Skip to main content

Sequential conversion from line defects to atomic clusters in monolayer WS2


Transition metal dichalcogenides (TMD), which is composed of a transition metal atom and chalcogen ion atoms, usually form vacancies based on the knock-on threshold of each atom. In particular, when electron beam is irradiated on a monolayer TMD such as MoS2 and WS2, S vacancies are formed preferentially, and they are aligned linearly to constitute line defects. And then, a hole is formed at the point where the successively formed line defects collide, and metal clusters are also formed at the edge of the hole. This study reports a process in which the line defects formed in a monolayer WS2 sheet expends into holes. Here, the process in which the W cluster, which always occurs at the edge of the formed hole, goes through a uniform intermediate phase is explained based on the line defects and the formation behavior of the hole. Further investigation confirms the atomic structure of the intermediate phase using annular dark field scanning transition electron microscopy (ADF-STEM) and image simulation.


A formation of structural defects in two dimensional (2D) materials affects their intrinsic properties (Topsakal et al. 2008; Faccio and Mombrú 2012; Han et al. 2015). Various types of defects have been studied, like zero dimensional (0D) defects (Komsa et al. 2002; Azizi et al. 2014) and one dimensional (1D) defects (Lahiri et al. 2010; Botello-Mendez et al. 2011; Liu et al. 2012; van der Zande et al. 2013; Zhou et al. 2013; Enyashin et al. 2013; Lin et al. 2015; Barja et al. 2016). Defect theories of monolayer TMDs such as MoS2 and WS2 (Radisavljevic et al. 2011; Nourbakhsh et al. 2016; Liu et al. 2016) sheet with semiconducting properties for electronic and optoelectronic devices have been established, which explains that S atoms are easier to eject than W and Mo atoms. S loss leads to increasing vacancies and line defects that changes electrical properties, and as the width and length of the line defects increase, the transition from semiconductor to metallic properties (Ryu et al. 2016; Wang et al. 2016).

Generally, the large number of vacancies formed in a material are energetically disadvantageous, so they do not exist individually and tend to agglomerate together (Smallman and Bishop 1999). In two dimensional (2D) materials composed of two elements, holes with different aspects such as shape and edge termination are formed depending on knock-on thresholds of the materials (Ryu et al. 2016; Ryu et al. 2015; Park et al. 2015; Girit et al. 2009; Bieri et al. 2009; Farimani et al. 2014; Kotakoski et al. 2010). For edges of holes, they are similar to the hole surfaces in bulk materials, and linear defects including dislocations, grain boundary, and line defects are limited to 2D. In a case of monolayer hexagonal boron nitride, boron vacancies have been observed to diffuse and merge into extended triangular holes to reduce the surface energy of a larger hole. (Ryu et al. 2015; Alem et al. 2009; Alem et al. 2011). For a monolayer MoS2, the increasing density of S vacancies develops into long line defects and extended holes with MoS nanowires (Liu et al. 2013; Sang et al. 2018) and Mo clusters (Ryu et al. 2016).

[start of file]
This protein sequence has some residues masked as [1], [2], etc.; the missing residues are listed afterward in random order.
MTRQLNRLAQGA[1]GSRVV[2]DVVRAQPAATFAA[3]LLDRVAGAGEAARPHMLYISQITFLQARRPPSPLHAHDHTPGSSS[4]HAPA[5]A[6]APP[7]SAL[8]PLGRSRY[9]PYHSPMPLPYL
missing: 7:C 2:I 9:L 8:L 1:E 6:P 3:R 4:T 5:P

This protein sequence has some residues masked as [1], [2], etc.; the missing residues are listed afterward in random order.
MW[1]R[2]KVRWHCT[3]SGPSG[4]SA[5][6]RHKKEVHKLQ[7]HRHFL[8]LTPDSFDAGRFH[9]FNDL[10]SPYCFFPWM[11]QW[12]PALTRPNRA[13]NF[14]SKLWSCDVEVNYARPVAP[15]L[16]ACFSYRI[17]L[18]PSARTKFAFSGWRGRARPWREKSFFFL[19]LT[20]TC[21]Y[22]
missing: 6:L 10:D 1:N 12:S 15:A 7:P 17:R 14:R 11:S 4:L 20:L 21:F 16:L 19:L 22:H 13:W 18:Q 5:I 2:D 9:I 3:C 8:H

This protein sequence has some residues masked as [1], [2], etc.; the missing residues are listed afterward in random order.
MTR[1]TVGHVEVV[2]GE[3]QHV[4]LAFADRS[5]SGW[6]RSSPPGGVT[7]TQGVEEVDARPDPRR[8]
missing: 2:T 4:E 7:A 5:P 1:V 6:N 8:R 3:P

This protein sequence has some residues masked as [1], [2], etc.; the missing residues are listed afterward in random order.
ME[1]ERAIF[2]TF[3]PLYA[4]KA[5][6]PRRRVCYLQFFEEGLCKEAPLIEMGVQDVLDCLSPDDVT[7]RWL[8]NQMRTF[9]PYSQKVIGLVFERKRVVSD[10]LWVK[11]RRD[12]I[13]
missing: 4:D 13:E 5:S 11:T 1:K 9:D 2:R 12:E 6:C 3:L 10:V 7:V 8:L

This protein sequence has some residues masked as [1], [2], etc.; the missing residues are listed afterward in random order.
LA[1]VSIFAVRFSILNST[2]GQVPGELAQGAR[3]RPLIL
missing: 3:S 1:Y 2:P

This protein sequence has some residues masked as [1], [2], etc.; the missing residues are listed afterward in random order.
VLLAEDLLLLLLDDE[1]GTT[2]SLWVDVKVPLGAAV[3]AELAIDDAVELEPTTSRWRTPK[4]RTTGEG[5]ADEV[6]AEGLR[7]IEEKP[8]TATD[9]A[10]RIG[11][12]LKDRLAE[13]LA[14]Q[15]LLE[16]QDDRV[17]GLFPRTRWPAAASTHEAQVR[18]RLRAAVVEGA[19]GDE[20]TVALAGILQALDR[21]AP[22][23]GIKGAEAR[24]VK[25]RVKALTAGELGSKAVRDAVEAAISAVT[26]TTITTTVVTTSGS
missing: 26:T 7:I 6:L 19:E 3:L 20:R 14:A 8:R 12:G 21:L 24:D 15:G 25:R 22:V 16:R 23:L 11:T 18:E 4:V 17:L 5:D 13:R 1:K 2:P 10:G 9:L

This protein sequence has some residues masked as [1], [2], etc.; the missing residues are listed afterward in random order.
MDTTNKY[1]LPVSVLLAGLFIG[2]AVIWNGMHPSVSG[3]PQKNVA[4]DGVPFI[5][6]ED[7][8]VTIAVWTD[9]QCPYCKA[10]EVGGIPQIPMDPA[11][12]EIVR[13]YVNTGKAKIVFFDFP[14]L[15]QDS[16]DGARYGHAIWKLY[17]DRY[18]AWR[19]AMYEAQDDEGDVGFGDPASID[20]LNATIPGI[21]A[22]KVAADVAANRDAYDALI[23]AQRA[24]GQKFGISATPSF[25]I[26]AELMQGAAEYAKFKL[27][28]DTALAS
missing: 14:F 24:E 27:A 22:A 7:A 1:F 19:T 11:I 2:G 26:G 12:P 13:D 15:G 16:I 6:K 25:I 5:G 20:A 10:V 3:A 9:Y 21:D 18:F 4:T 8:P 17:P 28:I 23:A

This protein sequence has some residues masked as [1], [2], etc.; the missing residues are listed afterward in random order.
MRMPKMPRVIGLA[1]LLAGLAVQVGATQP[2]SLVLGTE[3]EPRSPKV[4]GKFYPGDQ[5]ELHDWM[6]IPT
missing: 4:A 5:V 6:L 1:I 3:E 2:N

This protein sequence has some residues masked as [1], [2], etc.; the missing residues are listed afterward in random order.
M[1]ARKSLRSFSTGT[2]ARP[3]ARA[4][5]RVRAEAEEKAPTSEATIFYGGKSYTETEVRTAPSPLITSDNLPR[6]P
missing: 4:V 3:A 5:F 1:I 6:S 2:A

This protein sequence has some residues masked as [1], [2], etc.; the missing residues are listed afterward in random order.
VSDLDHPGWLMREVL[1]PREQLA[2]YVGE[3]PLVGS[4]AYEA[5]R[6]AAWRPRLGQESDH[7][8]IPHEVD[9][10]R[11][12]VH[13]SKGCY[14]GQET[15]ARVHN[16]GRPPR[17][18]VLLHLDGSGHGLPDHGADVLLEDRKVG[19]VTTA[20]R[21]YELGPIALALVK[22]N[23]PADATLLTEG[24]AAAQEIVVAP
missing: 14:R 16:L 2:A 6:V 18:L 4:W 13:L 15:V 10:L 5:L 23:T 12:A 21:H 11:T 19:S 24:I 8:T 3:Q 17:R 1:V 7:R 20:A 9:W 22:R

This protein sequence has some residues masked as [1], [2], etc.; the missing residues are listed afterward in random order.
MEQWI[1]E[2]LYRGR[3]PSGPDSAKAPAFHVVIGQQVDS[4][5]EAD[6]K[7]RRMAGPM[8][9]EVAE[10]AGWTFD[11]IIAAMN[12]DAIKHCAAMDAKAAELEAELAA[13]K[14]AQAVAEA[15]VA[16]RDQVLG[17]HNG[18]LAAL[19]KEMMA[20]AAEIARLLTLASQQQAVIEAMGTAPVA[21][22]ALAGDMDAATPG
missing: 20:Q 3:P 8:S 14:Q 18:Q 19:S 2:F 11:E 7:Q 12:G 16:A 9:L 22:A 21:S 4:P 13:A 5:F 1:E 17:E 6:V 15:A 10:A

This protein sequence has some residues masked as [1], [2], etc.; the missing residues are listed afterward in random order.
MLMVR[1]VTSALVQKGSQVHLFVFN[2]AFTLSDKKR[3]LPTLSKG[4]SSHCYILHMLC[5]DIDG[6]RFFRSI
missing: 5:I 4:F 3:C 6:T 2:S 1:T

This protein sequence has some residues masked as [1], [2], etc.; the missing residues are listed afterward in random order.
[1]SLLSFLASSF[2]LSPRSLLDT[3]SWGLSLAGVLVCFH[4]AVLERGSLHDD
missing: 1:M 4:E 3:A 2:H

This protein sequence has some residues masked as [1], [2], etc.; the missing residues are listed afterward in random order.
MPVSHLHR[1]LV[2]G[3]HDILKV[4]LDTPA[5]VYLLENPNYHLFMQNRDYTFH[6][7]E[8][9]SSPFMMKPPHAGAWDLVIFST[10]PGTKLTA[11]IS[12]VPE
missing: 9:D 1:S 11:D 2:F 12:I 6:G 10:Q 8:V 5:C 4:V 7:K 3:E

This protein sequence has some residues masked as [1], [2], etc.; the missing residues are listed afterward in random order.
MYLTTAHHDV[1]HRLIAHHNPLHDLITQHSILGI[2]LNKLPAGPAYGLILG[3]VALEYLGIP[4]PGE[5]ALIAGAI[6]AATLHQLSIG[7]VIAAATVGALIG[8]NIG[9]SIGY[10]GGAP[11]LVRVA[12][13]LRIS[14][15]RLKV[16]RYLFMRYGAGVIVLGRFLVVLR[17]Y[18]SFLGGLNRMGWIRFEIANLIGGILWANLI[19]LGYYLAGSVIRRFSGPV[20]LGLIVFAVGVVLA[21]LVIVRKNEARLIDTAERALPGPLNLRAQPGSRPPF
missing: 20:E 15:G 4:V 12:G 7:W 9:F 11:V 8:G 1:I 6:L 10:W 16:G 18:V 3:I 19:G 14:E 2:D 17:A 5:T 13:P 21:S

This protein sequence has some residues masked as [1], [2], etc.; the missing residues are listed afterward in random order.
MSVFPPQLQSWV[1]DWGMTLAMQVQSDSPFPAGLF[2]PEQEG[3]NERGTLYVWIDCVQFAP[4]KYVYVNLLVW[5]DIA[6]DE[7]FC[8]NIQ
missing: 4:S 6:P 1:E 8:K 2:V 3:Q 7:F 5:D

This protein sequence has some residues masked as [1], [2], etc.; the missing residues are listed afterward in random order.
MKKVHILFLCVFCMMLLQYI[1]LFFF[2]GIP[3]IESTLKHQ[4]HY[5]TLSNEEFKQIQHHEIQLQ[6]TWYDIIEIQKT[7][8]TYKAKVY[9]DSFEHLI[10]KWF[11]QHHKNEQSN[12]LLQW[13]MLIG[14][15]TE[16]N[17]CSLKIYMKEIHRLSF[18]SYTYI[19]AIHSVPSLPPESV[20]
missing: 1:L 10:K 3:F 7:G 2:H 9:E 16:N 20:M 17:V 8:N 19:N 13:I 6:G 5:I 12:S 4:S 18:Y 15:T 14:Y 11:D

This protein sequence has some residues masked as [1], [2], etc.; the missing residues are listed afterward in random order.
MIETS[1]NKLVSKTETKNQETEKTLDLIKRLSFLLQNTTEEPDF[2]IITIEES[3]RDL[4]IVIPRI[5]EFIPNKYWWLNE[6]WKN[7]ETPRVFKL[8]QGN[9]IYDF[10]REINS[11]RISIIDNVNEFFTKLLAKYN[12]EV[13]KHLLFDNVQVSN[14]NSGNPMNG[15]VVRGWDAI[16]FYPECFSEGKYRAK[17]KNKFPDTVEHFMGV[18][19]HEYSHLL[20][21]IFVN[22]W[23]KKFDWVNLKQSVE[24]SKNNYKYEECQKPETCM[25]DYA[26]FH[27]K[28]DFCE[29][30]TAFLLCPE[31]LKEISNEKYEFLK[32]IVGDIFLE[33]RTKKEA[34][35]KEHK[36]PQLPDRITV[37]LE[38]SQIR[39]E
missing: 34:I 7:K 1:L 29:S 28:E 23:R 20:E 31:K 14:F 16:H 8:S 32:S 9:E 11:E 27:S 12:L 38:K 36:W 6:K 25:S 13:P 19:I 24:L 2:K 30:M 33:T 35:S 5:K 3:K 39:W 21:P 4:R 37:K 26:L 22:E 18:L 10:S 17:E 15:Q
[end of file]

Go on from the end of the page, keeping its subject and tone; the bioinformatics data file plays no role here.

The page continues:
Previous works in TMDs have demonstrated that chalcogen atom vacancies are easily formed and transition metal atoms tend to aggregate at edges of extended holes (Chen et al. 2018; Komsa et al. 2013; Le et al. 2014). However, it is relatively difficult to form line defects than WS2 due to the high energy barrier of S vacancy migration in MoS2. Here, we report details on the conversion process from line defects into W clusters through a crystalline intermediate phase in a monolayer WS2 sheet. ADF-STEM images are used to study atomic dynamics and are acquired in a clean area of WS2 to observe the atomic dynamics of the overall formation process.

Results and discussion

If an electron beam is irradiated onto a synthesized monolayer WS2 sheet using an acceleration voltage of 80 kV, long line defects are generally formed, and holes are formed at the point where the line defects collide (Fig. 1a and b). The knocking-off rate of S atoms is getting high as the hole is extended (Fig. 1c). This is because the S vacancies are linearly aligned to form the line defects and rapidly migrate to the exteneded hole. In addition, the line defects are often atomically uniform with a periodic lattice structure and they are absorbed into the hole leaving small clusters at edges of the holes (Fig. 1d). ADF-STEM images are used to investigate the exact atomic dynamics of the formation mechanism on the clusters. As shown in Fig. 1e-f, accumulated S vacancies are directly related to the formation of line defects, and when the line defects collide, topological holes are formed, leaving clusters at the edge of the holes.

Fig. 1

ac ADF-STEM images showing the formation of atomic clusters at edges of a hole in the monolayer WS2. d ADF-STEM image showing extended holes with line defects and clusters. eh Simple successive schematics showing a whole process for the formation of clusters and holes from line defects in the monolayer WS2 sheet

When a prolonged electron beam irradiates on the WS2 sheet, holes are formed in the WS2 due to the high concentration of S vacancies. The initiation point for the hole formation usually occurs at the intersection of long line defects and W clusters are formed at the edge of the hole or at the ends of the line defects. Figure 2 shows successive images of colliding line defects (Fig. 2a and b), and then a hole begins to open and extend (Fig. 2c−h). In Fig. 2h, the large hole absorbs the long line defects on the left, and the remaining line defects relate to the newly formed line defects. Once the hole is opened (Fig. 2c), the W cluster is adjusted, binding to the edge of the hole, and the hole also rapidly extends. Newly formed line defects near the existing holes are also absorbed by the hole when connecting and the hole is extended. The WS2 sheet surrounding the holes is still basically a pristine lattice because S vacancies quickly diffuse into the holes. W clusters are attached to the edges of the holes with bright contrast.